jimmas Posts: 50
edited June 2013 in Road beginners
Hi guys
will soon need to purchase some lights for my bike, just wondered what you guys use typically,looking for something mid range price wise.


  • grim168
    grim168 Posts: 482
    Noooooo. Its the middle of summer. Please save it for the autumn
  • Mikey41
    Mikey41 Posts: 690
    Do you need them to be seen, or to see with? That will affect price massively. If you are riding under street lights or in dull or wet conditions, then you only need lights that will get you seen, which is much cheaper.

    I'm using Cateye lights, an EL135 at the front and a LD150 at the rear.
    Giant Defy 2 (2012)
    Giant Defy Advanced 2 (2013)
    Giant Revel 1 Ltd (2013)
  • hatch87
    hatch87 Posts: 352
    You can't really go wrong with a rear light, most last ages and are bright. I have this

    As for front light, really depends on what you want it for. I ride in the evenings so a good 7-8 months of my riding is spent in the dark. I've tried cheap, not so cheap and stupidly expensive. Wish I started with the stupidly expensive and saved myself some dosh. Either they broke, or the battery would need charging every ride. I ended up getting one of these ... ont-light/ for about £250 at the time. Even on the brightness with 24 hour battery life it lit up the darkest lanes, just needed to make it brighter if descending over 25 mph
    Come on! You call this a storm? Blow, you son of a bitch! Blow! It's time for a showdown! You and me! I'm right here! Come and get me!
  • slowbike
    slowbike Posts: 8,498
    As has been asked - to See or Be Seen. That matters to the front ...

    For the rear I use 2 or 3 lights - the CatEye TL-LD600, and the TL-Rapid 3 as well as a Halfords own with built in reflector. This means that one can fail and I've still got a rear light on. I don't worry about it so much in the summer (so now I've just got one light fitted) but if I'm planning on a dark ride then I'll put the other one/s back on.

    For the front I use two lights - a CatEye NanoShot + and a smaller CatEye Seeme light. The Nanoshot+ is excellent for on the road riding even in country lanes where there is no light, but the battery runtime on high power is quite short (1.5hrs) so you'd need to consider your requirements - mine is fine as I can use it on 1/2 power (4hrs) for the 40 minute commute and charge it every few days. The seeme light is there for when I don't need to see or the Nanoshot runs out of power (hasn't happened yet).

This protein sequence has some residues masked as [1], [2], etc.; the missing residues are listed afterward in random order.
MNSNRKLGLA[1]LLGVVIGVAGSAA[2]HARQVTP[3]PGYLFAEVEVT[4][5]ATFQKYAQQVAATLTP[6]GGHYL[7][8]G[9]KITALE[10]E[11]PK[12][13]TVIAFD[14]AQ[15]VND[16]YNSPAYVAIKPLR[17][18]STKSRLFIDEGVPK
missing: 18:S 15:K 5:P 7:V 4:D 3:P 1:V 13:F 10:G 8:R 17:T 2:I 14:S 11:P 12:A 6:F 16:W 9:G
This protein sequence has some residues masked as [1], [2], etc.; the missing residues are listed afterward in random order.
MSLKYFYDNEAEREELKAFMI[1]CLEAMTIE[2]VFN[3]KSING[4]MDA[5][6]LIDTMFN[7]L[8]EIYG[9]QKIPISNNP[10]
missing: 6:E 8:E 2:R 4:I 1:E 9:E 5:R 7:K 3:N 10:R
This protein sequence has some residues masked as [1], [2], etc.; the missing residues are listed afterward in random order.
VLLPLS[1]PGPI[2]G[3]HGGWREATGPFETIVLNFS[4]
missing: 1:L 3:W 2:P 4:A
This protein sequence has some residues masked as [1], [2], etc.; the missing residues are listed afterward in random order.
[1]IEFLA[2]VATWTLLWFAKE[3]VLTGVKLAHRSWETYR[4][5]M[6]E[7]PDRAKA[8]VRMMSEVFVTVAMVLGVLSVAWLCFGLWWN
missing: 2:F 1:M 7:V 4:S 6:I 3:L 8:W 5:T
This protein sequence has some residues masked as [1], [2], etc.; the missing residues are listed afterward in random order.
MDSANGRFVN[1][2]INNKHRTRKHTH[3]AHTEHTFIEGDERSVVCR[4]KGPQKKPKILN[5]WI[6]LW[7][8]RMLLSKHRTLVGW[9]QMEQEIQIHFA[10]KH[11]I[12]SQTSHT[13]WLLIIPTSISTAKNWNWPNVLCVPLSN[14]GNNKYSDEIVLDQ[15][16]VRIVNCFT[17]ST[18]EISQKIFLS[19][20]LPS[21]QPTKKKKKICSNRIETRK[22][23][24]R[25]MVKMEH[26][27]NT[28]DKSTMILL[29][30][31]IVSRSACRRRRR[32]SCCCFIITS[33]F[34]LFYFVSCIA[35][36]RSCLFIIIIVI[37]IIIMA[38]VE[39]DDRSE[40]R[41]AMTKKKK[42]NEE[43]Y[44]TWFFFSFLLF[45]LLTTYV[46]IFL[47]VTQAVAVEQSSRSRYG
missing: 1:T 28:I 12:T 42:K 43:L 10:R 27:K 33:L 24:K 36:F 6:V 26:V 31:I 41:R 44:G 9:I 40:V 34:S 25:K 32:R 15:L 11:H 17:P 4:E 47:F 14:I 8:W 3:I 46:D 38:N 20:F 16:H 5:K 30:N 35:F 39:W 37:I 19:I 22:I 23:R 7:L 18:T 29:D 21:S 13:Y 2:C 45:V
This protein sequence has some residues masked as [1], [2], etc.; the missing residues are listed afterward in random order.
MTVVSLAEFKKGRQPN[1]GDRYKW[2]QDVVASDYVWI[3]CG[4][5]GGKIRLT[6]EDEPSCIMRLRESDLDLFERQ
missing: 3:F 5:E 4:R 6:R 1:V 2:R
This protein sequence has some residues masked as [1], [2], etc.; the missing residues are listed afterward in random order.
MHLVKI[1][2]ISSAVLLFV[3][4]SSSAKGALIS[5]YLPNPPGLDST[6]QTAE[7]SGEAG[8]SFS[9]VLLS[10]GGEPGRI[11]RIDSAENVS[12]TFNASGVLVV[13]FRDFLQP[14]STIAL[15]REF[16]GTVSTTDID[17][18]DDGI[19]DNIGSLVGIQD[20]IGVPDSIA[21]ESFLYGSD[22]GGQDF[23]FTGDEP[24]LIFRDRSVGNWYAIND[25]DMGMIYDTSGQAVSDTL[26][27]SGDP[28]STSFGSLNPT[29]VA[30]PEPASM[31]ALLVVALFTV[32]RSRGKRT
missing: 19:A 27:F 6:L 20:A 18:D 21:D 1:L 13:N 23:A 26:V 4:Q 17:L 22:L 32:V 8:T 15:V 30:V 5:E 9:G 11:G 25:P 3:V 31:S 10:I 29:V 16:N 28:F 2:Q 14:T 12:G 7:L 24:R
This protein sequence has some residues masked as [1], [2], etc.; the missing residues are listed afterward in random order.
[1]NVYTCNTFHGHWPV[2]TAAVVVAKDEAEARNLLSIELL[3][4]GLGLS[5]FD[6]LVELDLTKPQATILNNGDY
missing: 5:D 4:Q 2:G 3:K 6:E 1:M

Depending on where you're riding you also need to consider your side on visibility - I've nearly taken out a rider who had just a seeme light on the front that blended into the background lights, dark clothing and no side reflectives.
  • Gizmodo
    Gizmodo Posts: 1,928
    As others have said, city riding - lights to be seen by, country riding - lights to see by?

    I've been using one of these for 2 winters.

    It includes rechargeable batteries and lasts for 2.5 hours on high, longer if you turn it down and is less than £32. I cycle on unlit country roads at 6:30am and it lasts until the sun comes up even on the shortest days.

    I also use Lezyne Femto Drive LED Light Pair as you should always have a backup light.
  • Neil_aky
    Neil_aky Posts: 211
    Smart Lunar R2 for the rear is excellent I use it steady for night riding and flashing during the day (regardless of weather) for the front Moon Mask 5 is versatile in a similar way as long as you are not riding unlit roads at night when something with a better beam angle will be needed
  • Hoopdriver
    Hoopdriver Posts: 2,023
    If you are riding dark lanes, and any kind of distance, get something reliable. You want something weatherproof, good burn times, nice beam spread and light colour, and, as I said, reliable. With lights, as with just about everything else, you get what you pay for. If you are going to be doing much night riding and need to SEE as opposed to be seen, prepare to invest some reasonable money